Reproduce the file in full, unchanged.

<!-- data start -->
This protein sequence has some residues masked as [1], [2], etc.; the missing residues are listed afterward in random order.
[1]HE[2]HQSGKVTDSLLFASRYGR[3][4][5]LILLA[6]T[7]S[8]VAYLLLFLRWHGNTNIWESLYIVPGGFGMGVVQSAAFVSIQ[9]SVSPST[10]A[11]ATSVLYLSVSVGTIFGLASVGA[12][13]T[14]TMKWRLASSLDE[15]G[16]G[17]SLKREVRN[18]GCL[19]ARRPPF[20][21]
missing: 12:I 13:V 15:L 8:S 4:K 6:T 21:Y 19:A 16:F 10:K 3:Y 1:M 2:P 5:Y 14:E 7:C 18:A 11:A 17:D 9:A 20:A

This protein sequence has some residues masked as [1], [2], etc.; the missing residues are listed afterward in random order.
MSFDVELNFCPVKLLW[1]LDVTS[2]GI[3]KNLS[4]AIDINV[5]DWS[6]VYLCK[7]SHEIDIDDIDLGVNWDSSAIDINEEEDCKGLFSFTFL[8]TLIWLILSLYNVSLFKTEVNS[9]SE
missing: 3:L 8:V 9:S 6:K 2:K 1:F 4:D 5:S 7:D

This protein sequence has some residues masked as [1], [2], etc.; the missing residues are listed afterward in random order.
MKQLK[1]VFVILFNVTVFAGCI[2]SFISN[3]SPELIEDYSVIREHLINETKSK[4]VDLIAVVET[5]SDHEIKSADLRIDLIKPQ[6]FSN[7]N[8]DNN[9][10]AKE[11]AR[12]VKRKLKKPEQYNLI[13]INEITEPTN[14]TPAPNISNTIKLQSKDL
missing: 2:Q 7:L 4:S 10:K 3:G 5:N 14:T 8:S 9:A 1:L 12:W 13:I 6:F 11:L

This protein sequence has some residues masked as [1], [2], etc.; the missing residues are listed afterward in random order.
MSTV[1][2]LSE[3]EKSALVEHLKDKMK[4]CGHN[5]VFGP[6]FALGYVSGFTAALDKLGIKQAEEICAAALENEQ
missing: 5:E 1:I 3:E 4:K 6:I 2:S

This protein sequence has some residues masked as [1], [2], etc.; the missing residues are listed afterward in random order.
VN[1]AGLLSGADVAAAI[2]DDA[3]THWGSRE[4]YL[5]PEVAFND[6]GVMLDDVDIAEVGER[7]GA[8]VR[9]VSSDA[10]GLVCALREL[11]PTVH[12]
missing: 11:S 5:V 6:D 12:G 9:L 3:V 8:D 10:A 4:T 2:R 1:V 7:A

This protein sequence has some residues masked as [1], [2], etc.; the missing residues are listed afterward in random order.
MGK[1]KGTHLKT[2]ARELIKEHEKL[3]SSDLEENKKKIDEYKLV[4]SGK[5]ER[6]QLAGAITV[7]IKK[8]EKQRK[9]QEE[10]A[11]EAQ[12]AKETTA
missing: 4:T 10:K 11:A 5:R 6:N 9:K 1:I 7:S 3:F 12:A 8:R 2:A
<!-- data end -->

This protein sequence has some residues masked as [1], [2], etc.; the missing residues are listed afterward in random order.
[1]HE[2]HQSGKVTDSLLFASRYGR[3][4][5]LILLA[6]T[7]S[8]VAYLLLFLRWHGNTNIWESLYIVPGGFGMGVVQSAAFVSIQ[9]SVSPST[10]A[11]ATSVLYLSVSVGTIFGLASVGA[12][13]T[14]TMKWRLASSLDE[15]G[16]G[17]SLKREVRN[18]GCL[19]ARRPPF[20][21]
missing: 12:I 13:V 15:L 8:S 4:K 6:T 21:Y 19:A 16:F 10:K 3:Y 1:M 2:P 5:Y 14:E 7:C 18:A 11:A 17:D 9:A 20:A

This protein sequence has some residues masked as [1], [2], etc.; the missing residues are listed afterward in random order.
MSFDVELNFCPVKLLW[1]LDVTS[2]GI[3]KNLS[4]AIDINV[5]DWS[6]VYLCK[7]SHEIDIDDIDLGVNWDSSAIDINEEEDCKGLFSFTFL[8]TLIWLILSLYNVSLFKTEVNS[9]SE
missing: 3:L 8:V 9:S 6:K 2:K 1:F 4:D 5:S 7:D

This protein sequence has some residues masked as [1], [2], etc.; the missing residues are listed afterward in random order.
MKQLK[1]VFVILFNVTVFAGCI[2]SFISN[3]SPELIEDYSVIREHLINETKSK[4]VDLIAVVET[5]SDHEIKSADLRIDLIKPQ[6]FSN[7]N[8]DNN[9][10]AKE[11]AR[12]VKRKLKKPEQYNLI[13]INEITEPTN[14]TPAPNISNTIKLQSKDL
missing: 2:Q 7:L 4:S 10:K 3:G 5:N 14:T 8:S 9:A 1:L 12:W 13:I 6:F 11:L

This protein sequence has some residues masked as [1], [2], etc.; the missing residues are listed afterward in random order.
MSTV[1][2]LSE[3]EKSALVEHLKDKMK[4]CGHN[5]VFGP[6]FALGYVSGFTAALDKLGIKQAEEICAAALENEQ
missing: 5:E 1:I 3:E 4:K 6:I 2:S

This protein sequence has some residues masked as [1], [2], etc.; the missing residues are listed afterward in random order.
VN[1]AGLLSGADVAAAI[2]DDA[3]THWGSRE[4]YL[5]PEVAFND[6]GVMLDDVDIAEVGER[7]GA[8]VR[9]VSSDA[10]GLVCALREL[11]PTVH[12]
missing: 11:S 5:V 6:D 12:G 9:L 3:V 8:D 10:A 4:T 2:R 1:V 7:A

This protein sequence has some residues masked as [1], [2], etc.; the missing residues are listed afterward in random order.
MGK[1]KGTHLKT[2]ARELIKEHEKL[3]SSDLEENKKKIDEYKLV[4]SGK[5]ER[6]QLAGAITV[7]IKK[8]EKQRK[9]QEE[10]A[11]EAQ[12]AKETTA
missing: 4:T 10:K 11:A 5:R 6:N 9:K 1:I 7:S 3:F 12:A 8:R 2:A